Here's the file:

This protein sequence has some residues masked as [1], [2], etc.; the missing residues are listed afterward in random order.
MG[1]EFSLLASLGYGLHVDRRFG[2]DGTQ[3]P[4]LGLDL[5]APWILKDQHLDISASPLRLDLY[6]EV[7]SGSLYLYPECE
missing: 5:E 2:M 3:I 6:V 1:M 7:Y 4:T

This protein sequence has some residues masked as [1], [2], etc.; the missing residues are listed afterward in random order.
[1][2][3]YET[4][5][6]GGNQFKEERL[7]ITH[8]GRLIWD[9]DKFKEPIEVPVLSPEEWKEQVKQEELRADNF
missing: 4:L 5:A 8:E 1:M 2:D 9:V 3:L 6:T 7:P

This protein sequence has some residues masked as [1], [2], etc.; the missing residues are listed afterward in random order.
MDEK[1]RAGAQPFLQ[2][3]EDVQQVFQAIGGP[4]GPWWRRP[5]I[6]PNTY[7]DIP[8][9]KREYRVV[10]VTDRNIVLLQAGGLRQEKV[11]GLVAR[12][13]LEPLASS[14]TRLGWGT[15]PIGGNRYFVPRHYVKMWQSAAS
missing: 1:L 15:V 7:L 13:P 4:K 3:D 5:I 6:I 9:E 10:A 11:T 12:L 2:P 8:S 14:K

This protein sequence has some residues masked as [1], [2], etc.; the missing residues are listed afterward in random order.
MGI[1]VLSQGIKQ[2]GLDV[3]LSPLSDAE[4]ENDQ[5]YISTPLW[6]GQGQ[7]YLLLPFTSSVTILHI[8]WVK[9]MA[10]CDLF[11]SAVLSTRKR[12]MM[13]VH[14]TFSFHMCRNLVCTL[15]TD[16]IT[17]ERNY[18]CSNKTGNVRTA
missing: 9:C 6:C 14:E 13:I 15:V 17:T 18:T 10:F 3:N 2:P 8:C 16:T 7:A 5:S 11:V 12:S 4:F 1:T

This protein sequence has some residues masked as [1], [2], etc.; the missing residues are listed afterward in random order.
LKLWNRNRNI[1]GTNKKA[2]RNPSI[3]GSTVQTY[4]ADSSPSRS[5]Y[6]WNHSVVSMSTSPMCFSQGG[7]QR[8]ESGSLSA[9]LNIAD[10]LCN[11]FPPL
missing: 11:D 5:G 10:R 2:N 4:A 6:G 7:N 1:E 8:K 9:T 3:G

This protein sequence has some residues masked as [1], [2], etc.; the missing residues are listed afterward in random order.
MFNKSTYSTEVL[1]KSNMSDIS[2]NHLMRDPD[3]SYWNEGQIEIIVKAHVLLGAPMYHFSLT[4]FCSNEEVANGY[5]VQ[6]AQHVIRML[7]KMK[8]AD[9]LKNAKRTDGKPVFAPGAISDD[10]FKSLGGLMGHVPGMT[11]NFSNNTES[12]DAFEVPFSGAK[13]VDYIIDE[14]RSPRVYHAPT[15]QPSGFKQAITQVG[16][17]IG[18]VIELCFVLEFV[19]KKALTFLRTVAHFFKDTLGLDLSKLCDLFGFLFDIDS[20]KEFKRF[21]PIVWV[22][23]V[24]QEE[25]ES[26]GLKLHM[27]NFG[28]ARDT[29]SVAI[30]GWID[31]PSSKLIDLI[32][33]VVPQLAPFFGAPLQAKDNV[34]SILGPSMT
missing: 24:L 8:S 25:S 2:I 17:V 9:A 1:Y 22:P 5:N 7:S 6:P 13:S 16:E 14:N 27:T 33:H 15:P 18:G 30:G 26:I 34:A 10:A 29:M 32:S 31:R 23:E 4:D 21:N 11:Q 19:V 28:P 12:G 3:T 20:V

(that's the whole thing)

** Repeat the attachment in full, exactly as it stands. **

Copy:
This protein sequence has some residues masked as [1], [2], etc.; the missing residues are listed afterward in random order.
MG[1]EFSLLASLGYGLHVDRRFG[2]DGTQ[3]P[4]LGLDL[5]APWILKDQHLDISASPLRLDLY[6]EV[7]SGSLYLYPECE
missing: 5:E 2:M 3:I 6:V 1:M 7:Y 4:T

This protein sequence has some residues masked as [1], [2], etc.; the missing residues are listed afterward in random order.
[1][2][3]YET[4][5][6]GGNQFKEERL[7]ITH[8]GRLIWD[9]DKFKEPIEVPVLSPEEWKEQVKQEELRADNF
missing: 4:L 5:A 8:E 1:M 2:D 9:V 3:L 6:T 7:P

This protein sequence has some residues masked as [1], [2], etc.; the missing residues are listed afterward in random order.
MDEK[1]RAGAQPFLQ[2][3]EDVQQVFQAIGGP[4]GPWWRRP[5]I[6]PNTY[7]DIP[8][9]KREYRVV[10]VTDRNIVLLQAGGLRQEKV[11]GLVAR[12][13]LEPLASS[14]TRLGWGT[15]PIGGNRYFVPRHYVKMWQSAAS
missing: 1:L 15:V 7:L 13:P 4:K 3:D 5:I 6:I 9:E 10:A 11:T 12:L 2:P 8:S 14:K

This protein sequence has some residues masked as [1], [2], etc.; the missing residues are listed afterward in random order.
MGI[1]VLSQGIKQ[2]GLDV[3]LSPLSDAE[4]ENDQ[5]YISTPLW[6]GQGQ[7]YLLLPFTSSVTILHI[8]WVK[9]MA[10]CDLF[11]SAVLSTRKR[12]MM[13]VH[14]TFSFHMCRNLVCTL[15]TD[16]IT[17]ERNY[18]CSNKTGNVRTA
missing: 9:C 6:C 14:E 13:I 15:V 17:T 18:T 10:F 3:N 2:P 8:C 16:T 7:A 5:S 11:V 12:S 4:F 1:T

This protein sequence has some residues masked as [1], [2], etc.; the missing residues are listed afterward in random order.
LKLWNRNRNI[1]GTNKKA[2]RNPSI[3]GSTVQTY[4]ADSSPSRS[5]Y[6]WNHSVVSMSTSPMCFSQGG[7]QR[8]ESGSLSA[9]LNIAD[10]LCN[11]FPPL
missing: 11:D 5:G 10:R 2:N 4:A 6:G 7:N 1:E 8:K 9:T 3:G

This protein sequence has some residues masked as [1], [2], etc.; the missing residues are listed afterward in random order.
MFNKSTYSTEVL[1]KSNMSDIS[2]NHLMRDPD[3]SYWNEGQIEIIVKAHVLLGAPMYHFSLT[4]FCSNEEVANGY[5]VQ[6]AQHVIRML[7]KMK[8]AD[9]LKNAKRTDGKPVFAPGAISDD[10]FKSLGGLMGHVPGMT[11]NFSNNTES[12]DAFEVPFSGAK[13]VDYIIDE[14]RSPRVYHAPT[15]QPSGFKQAITQVG[16][17]IG[18]VIELCFVLEFV[19]KKALTFLRTVAHFFKDTLGLDLSKLCDLFGFLFDIDS[20]KEFKRF[21]PIVWV[22][23]V[24]QEE[25]ES[26]GLKLHM[27]NFG[28]ARDT[29]SVAI[30]GWID[31]PSSKLIDLI[32][33]VVPQLAPFFGAPLQAKDNV[34]SILGPSMT
missing: 24:L 8:S 25:S 2:I 17:V 9:A 1:Y 22:P 5:N 7:S 6:P 13:S 16:E 14:N 27:T 33:H 15:P 18:G 30:G 26:I 34:A 10:A 29:M 32:S 31:R 23:E 4:D 21:N 11:Q 19:V 28:P 12:G 3:T 20:V